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Discussion Starter #1
Got my bike out from winter storage. Started right up, idles fine. But when I give it gas or go to take off, it is cutting out bad and seems like only one carb is working. As soon as I give it the gas, the other carb comes in, and it runs fine. Going down the road at highway speeds the bike runs perfect. But every time I stop and take off, it does the same thing. Rode it several times like this thinking it might clear up, but nope. Used seafoam in it last year before storage and it worked fine. Any ideas ?
 

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Got my bike out from winter storage. Started right up, idles fine. But when I give it gas or go to take off, it is cutting out bad and seems like only one carb is working. As soon as I give it the gas, the other carb comes in, and it runs fine. Going down the road at highway speeds the bike runs perfect. But every time I stop and take off, it does the same thing. Rode it several times like this thinking it might clear up, but nope. Used seafoam in it last year before storage and it worked fine. Any ideas ?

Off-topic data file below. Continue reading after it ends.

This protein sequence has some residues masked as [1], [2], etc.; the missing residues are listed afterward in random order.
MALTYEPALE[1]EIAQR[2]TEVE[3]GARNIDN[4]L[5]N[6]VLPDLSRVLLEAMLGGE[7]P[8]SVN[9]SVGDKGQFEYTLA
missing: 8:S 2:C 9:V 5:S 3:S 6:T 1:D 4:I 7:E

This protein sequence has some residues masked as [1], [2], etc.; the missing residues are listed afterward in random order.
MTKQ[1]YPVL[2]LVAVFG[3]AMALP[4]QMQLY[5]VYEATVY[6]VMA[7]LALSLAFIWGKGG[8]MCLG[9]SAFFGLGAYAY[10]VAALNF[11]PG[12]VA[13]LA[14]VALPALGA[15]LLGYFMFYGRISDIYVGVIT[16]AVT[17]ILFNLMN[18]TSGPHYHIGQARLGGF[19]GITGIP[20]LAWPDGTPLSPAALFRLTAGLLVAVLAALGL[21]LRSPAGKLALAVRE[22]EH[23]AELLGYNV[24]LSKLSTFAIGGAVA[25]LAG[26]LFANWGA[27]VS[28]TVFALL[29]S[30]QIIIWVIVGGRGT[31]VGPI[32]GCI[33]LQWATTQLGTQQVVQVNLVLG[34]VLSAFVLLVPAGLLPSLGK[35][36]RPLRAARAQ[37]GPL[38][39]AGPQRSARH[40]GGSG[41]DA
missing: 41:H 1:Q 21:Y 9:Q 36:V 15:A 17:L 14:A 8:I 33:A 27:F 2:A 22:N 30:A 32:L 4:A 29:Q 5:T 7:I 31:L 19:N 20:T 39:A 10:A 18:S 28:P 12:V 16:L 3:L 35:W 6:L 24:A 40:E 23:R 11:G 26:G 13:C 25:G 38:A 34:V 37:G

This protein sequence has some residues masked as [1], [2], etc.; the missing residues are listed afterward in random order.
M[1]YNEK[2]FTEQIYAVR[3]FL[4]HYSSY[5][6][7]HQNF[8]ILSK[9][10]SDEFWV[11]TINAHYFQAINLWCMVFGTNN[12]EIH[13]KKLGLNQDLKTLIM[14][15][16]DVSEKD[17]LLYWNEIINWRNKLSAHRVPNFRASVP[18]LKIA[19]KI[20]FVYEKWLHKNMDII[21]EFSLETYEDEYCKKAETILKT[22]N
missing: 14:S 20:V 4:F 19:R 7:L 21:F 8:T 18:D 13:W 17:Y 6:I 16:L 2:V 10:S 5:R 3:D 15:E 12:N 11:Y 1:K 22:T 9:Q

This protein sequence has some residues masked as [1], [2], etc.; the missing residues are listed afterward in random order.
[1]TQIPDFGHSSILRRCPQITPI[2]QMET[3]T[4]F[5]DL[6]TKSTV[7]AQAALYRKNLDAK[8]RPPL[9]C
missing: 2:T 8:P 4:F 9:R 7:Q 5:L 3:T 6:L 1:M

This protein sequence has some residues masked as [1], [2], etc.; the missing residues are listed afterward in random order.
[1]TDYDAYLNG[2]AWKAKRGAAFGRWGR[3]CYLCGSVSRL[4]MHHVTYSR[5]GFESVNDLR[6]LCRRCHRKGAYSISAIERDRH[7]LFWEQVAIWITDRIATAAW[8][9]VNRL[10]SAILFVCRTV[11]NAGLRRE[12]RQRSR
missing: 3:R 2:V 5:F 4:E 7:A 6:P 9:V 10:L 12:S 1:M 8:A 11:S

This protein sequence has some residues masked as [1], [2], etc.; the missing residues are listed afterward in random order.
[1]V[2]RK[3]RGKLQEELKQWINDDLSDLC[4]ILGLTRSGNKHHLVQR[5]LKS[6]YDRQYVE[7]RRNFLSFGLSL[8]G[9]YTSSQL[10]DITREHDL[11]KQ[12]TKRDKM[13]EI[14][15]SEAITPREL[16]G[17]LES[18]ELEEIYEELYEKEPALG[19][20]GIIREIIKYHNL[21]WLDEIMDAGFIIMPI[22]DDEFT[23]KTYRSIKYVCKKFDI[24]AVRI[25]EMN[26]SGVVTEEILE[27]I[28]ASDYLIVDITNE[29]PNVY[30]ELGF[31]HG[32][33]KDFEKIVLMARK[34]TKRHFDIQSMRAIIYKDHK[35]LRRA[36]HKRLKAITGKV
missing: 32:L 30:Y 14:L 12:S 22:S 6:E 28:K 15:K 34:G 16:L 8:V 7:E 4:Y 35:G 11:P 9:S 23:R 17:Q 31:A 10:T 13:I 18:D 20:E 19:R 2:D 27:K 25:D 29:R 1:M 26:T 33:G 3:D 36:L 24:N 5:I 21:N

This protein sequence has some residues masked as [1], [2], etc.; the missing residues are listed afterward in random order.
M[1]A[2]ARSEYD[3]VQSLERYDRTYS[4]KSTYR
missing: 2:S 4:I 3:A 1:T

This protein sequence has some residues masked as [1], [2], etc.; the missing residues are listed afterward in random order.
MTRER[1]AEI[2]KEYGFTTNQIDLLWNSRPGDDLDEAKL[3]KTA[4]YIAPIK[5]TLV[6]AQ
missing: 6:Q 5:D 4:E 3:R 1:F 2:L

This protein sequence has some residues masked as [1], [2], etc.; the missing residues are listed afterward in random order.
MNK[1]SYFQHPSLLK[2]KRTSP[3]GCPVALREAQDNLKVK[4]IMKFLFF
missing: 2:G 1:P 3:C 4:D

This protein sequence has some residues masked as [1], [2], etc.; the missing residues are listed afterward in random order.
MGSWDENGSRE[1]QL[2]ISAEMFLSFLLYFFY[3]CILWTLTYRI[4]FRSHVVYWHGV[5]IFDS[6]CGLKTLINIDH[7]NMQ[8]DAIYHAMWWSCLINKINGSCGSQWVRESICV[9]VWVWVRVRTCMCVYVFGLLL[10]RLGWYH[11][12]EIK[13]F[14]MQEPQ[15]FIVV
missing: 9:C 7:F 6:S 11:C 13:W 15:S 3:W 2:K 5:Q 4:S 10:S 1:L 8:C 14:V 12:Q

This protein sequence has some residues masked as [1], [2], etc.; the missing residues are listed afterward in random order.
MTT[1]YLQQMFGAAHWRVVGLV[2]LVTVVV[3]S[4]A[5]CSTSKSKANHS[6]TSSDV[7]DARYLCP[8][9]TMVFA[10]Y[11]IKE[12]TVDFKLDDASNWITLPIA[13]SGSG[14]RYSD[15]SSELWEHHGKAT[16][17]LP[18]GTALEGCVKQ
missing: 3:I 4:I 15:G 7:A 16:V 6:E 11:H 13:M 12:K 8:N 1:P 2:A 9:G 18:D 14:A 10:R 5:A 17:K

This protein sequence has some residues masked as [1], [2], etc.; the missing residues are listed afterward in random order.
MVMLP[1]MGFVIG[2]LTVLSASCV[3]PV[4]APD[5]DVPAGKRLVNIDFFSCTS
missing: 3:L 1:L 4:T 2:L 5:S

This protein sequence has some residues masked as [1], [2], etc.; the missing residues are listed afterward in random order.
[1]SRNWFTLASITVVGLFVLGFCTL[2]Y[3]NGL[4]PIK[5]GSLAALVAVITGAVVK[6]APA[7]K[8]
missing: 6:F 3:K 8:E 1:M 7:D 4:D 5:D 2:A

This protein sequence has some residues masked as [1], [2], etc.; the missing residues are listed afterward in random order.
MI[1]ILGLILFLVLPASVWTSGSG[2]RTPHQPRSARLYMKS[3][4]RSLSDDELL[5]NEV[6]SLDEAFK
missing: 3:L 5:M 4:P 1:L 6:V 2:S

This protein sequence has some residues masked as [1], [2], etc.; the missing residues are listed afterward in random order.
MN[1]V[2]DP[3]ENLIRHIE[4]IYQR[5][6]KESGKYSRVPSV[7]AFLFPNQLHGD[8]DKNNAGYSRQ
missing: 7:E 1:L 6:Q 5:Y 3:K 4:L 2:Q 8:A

One pilot jet clogged solid.
 

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Clogged pilot jet. You can try some seafoam. I'd drain the float bowl and just fill it with straight Seafoam, let it sit a half hour, and tap the carb briskly with a screwdriver handle a few times to help loosen up what might be causing the blockage. Put some seafoam in the tank, and go for a ride.
If that doesn't do it, you might have to pull the carbs....
 

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Clogged pilot jet. You can try some seafoam. I'd drain the float bowl and just fill it with straight Seafoam, let it sit a half hour, and tap the carb briskly with a screwdriver handle a few times to help loosen up what might be causing the blockage. Put some seafoam in the tank, and go for a ride.
If that doesn't do it, you might have to pull the carbs....
I don't think it will work. Gas isn't flowing through the pilot, so seafoam won't either. It will loosen more stuff and make it free to flow everywhere else that isn't clogged already. Gas/seafoam sitting in the bowl, only cleans the bowl.